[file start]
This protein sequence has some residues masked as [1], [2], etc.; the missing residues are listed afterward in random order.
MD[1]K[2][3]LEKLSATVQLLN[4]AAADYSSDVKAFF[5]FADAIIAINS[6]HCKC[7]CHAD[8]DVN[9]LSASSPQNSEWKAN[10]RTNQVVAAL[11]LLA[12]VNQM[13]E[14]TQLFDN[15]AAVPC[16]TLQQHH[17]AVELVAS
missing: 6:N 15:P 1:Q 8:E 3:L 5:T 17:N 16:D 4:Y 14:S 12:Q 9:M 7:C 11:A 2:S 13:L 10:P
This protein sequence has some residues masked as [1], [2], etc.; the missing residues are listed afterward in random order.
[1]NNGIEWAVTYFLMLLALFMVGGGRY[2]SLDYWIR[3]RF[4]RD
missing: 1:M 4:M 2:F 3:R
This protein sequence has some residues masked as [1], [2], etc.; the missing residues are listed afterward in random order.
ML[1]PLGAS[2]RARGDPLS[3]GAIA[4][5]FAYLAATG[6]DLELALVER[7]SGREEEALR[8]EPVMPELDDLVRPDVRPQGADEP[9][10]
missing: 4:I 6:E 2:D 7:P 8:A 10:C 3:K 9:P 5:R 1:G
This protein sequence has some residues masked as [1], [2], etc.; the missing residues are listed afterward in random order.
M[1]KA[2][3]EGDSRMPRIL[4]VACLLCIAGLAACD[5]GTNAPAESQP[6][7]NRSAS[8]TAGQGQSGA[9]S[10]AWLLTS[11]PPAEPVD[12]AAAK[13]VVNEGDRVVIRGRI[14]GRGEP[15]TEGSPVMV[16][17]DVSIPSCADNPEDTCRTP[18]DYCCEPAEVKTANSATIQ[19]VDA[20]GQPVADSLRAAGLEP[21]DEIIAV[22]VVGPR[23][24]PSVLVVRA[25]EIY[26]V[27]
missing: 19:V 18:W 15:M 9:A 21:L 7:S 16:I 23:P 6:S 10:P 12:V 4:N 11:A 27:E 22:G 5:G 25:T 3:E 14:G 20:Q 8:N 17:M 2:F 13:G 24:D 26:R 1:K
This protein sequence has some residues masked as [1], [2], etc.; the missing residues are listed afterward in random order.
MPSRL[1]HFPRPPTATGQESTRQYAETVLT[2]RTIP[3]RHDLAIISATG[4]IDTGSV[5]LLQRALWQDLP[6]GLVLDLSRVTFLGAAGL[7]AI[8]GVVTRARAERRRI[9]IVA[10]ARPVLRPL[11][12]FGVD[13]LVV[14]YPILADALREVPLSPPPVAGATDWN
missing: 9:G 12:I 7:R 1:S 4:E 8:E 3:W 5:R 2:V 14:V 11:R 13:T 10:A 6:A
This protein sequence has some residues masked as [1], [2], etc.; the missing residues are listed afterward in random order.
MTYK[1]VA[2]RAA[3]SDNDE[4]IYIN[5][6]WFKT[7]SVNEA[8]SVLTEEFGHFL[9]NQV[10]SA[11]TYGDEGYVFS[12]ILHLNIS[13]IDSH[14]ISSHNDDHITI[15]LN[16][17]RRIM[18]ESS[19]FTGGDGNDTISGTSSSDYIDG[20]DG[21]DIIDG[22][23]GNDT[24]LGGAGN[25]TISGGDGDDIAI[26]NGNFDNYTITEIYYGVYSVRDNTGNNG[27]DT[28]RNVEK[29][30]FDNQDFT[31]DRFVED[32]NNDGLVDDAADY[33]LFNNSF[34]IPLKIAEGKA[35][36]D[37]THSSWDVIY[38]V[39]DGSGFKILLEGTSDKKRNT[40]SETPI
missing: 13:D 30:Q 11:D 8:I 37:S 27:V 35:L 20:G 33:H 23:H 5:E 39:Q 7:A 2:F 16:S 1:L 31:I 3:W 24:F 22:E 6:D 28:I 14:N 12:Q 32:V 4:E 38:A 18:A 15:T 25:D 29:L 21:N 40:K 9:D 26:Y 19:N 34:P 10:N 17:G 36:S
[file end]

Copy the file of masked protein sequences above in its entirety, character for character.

This protein sequence has some residues masked as [1], [2], etc.; the missing residues are listed afterward in random order.
MD[1]K[2][3]LEKLSATVQLLN[4]AAADYSSDVKAFF[5]FADAIIAINS[6]HCKC[7]CHAD[8]DVN[9]LSASSPQNSEWKAN[10]RTNQVVAAL[11]LLA[12]VNQM[13]E[14]TQLFDN[15]AAVPC[16]TLQQHH[17]AVELVAS
missing: 6:N 15:P 1:Q 8:E 3:L 5:T 17:N 16:D 4:Y 14:S 12:Q 9:M 7:C 11:A 2:S 13:L 10:P
This protein sequence has some residues masked as [1], [2], etc.; the missing residues are listed afterward in random order.
[1]NNGIEWAVTYFLMLLALFMVGGGRY[2]SLDYWIR[3]RF[4]RD
missing: 1:M 4:M 2:F 3:R
This protein sequence has some residues masked as [1], [2], etc.; the missing residues are listed afterward in random order.
ML[1]PLGAS[2]RARGDPLS[3]GAIA[4][5]FAYLAATG[6]DLELALVER[7]SGREEEALR[8]EPVMPELDDLVRPDVRPQGADEP[9][10]
missing: 4:I 6:E 2:D 7:P 8:A 10:C 3:K 9:P 5:R 1:G
This protein sequence has some residues masked as [1], [2], etc.; the missing residues are listed afterward in random order.
M[1]KA[2][3]EGDSRMPRIL[4]VACLLCIAGLAACD[5]GTNAPAESQP[6][7]NRSAS[8]TAGQGQSGA[9]S[10]AWLLTS[11]PPAEPVD[12]AAAK[13]VVNEGDRVVIRGRI[14]GRGEP[15]TEGSPVMV[16][17]DVSIPSCADNPEDTCRTP[18]DYCCEPAEVKTANSATIQ[19]VDA[20]GQPVADSLRAAGLEP[21]DEIIAV[22]VVGPR[23][24]PSVLVVRA[25]EIY[26]V[27]
missing: 19:V 18:W 15:M 9:A 21:L 7:S 16:I 23:P 6:S 10:P 12:V 4:N 11:A 27:E 22:G 5:G 25:T 3:E 14:G 20:Q 8:N 17:M 2:F 13:G 24:D 26:R 1:K
This protein sequence has some residues masked as [1], [2], etc.; the missing residues are listed afterward in random order.
MPSRL[1]HFPRPPTATGQESTRQYAETVLT[2]RTIP[3]RHDLAIISATG[4]IDTGSV[5]LLQRALWQDLP[6]GLVLDLSRVTFLGAAGL[7]AI[8]GVVTRARAERRRI[9]IVA[10]ARPVLRPL[11][12]FGVD[13]LVV[14]YPILADALREVPLSPPPVAGATDWN
missing: 9:G 12:I 7:R 1:S 4:E 8:E 3:W 5:R 2:V 14:V 11:R 13:T 10:A 6:A
This protein sequence has some residues masked as [1], [2], etc.; the missing residues are listed afterward in random order.
MTYK[1]VA[2]RAA[3]SDNDE[4]IYIN[5][6]WFKT[7]SVNEA[8]SVLTEEFGHFL[9]NQV[10]SA[11]TYGDEGYVFS[12]ILHLNIS[13]IDSH[14]ISSHNDDHITI[15]LN[16][17]RRIM[18]ESS[19]FTGGDGNDTISGTSSSDYIDG[20]DG[21]DIIDG[22][23]GNDT[24]LGGAGN[25]TISGGDGDDIAI[26]NGNFDNYTITEIYYGVYSVRDNTGNNG[27]DT[28]RNVEK[29][30]FDNQDFT[31]DRFVED[32]NNDGLVDDAADY[33]LFNNSF[34]IPLKIAEGKA[35][36]D[37]THSSWDVIY[38]V[39]DGSGFKILLEGTSDKKRNT[40]SETPI
missing: 13:D 30:Q 11:D 8:I 37:S 27:V 35:L 20:G 33:H 23:H 5:E 39:Q 7:A 2:F 16:S 1:L 31:I 3:W 24:F 22:E 6:D 28:I 14:N 12:Q 32:V 4:E 38:A 18:A 15:T 25:D 29:L 21:N 40:K 9:D 26:Y 19:N 34:P 10:N 17:G 36:S